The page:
On the Importance of Being Vulnerable

87º feels like 96º ~ removed from the excessive heat advisory b/c index won’t go over 100º, perhaps I’ll need my sweater

I’m thinking today about vulnerability and how I’ve been conditioned not to show it. When confronted with a problem, or a task at work, I’ve always put my shoulder to the boulder and persevered without question, without too much complaint, and definitely without asking for help. This behavior has been reinforced because I’m often praised for my results, which are largely based on sweat, stress, and unwavering persistence. I’ve been heard to say, “Failure is not an option,” a commonly heralded, proto-American trait. And, yes, it is good to succeed, but over and over, I’m learning that I need not bear all the weight in completing every project for work or home.

In fact, in my attempt to appear “practically perfect in every way,” à la Mary Poppins, I’m actually failing myself. Because I have feared being seen as weak and vulnerable, when a project has stymied me or has required more time than I actually have, I have refused to ask for help. I have, instead, sweated it out and found a way to solve the problem at hand, often doing work that would more easily be done by others. For example, I have been known to try to learn a whole new design program overnight rather than admit my flyer-making skills are, well, fledgling at best. Dare I claim that my gender contributes to this fear? I dare. Coming of age in the 80s, I was acutely aware that women who wanted to have it all must never admit vulnerability. (And who would not want to have it all?) I understood early that my job was to prove I could do everything a man could do, but, à la Ginger Rogers, “backwards and in high heels.”

What does this have to do with poetry? Time. Energy. A quiet mind. Writing takes all three; attempting to conquer every other task set before me by my job and my household consumes all three. Because I was determined to be seen as a success at work, this past academic year I gave nearly all of my being to completing work goals. I wrote only a few new drafts, sent out very few poems, and read very little poetry outside of course texts. By May, I knew this behavior was unsustainable, and I’ve spent much of the summer working on positive steps forward.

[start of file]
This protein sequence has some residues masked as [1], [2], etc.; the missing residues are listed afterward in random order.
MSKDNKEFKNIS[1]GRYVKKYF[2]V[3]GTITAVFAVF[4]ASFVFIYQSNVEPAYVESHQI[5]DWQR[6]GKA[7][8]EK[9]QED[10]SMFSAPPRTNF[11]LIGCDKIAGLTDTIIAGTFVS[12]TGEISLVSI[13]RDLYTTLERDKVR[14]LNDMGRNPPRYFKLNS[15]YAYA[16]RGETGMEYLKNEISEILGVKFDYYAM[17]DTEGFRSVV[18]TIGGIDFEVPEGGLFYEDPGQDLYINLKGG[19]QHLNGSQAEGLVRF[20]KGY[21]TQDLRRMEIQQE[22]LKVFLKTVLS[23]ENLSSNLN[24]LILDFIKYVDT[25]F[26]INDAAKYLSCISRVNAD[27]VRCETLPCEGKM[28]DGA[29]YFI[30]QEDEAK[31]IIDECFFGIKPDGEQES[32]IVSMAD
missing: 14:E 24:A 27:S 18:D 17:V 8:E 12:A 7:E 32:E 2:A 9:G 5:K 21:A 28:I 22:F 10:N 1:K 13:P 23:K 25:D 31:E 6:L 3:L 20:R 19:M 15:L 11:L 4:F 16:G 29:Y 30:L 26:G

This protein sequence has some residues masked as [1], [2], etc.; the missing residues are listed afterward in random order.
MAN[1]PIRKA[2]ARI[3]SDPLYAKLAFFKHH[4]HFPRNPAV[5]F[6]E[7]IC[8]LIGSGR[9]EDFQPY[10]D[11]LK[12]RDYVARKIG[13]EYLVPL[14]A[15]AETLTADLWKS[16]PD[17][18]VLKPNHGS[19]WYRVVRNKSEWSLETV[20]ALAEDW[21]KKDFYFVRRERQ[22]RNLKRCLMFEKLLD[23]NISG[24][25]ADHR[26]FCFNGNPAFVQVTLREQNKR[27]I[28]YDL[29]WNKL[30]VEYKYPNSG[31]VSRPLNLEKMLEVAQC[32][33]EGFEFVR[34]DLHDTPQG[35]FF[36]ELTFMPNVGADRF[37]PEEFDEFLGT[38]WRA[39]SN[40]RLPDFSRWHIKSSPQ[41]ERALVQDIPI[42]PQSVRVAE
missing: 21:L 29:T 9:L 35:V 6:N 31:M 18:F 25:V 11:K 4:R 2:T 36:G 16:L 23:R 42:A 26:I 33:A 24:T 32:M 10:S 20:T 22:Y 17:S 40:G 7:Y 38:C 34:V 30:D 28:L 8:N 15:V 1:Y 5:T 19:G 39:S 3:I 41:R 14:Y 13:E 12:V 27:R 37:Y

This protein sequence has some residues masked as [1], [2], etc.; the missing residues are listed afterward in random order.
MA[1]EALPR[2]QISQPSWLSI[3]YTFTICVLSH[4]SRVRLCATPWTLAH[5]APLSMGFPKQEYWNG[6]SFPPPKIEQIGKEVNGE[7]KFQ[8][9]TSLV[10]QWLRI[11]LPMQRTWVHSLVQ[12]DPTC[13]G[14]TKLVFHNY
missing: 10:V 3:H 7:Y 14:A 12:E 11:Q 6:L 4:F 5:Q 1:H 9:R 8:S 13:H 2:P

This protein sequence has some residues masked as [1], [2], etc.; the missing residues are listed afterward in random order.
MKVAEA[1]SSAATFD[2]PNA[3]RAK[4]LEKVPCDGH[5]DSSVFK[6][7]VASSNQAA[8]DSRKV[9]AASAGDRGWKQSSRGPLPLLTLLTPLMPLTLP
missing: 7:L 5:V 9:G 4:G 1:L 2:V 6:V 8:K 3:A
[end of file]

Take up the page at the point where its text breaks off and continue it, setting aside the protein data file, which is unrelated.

Recently, I woke up to the fact that I don’t have to do it all alone. I began asking for help. I began exposing what I saw as my own vulnerabilities, and no one blinked an eye. Instead, they answered, and they helped. I recovered some time, some energy, and glimpses of a quieter mind.

I learn, but slowly, that I will always be a student, even as I stand in the classroom as the professor. In the classroom, I ask my students to be vulnerable over and over; I remind them that there are no silly questions, that all rough drafts are messy, that I am there to help. I offer them handouts on campus resources for the problems they experience beyond creative writing. I encourage them to form support networks among themselves. I ask them to fail on the page over and over. Yet, I have refused to admit my own vulnerability so often in all the realms outside of my writing practice (there, I fail spectacularly and accept it). Let’s face it, I have been scared of being exposed as a fraud because the models of success held up by our society rarely admit to their own vulnerabilities.

All of this is to say that I feel a bit of a breakthrough, and I hope to continue to practice asking for help, to continue sharing the workload when appropriate, and to continue experiencing these benefits.

 

Posted by Sandy Longhorn

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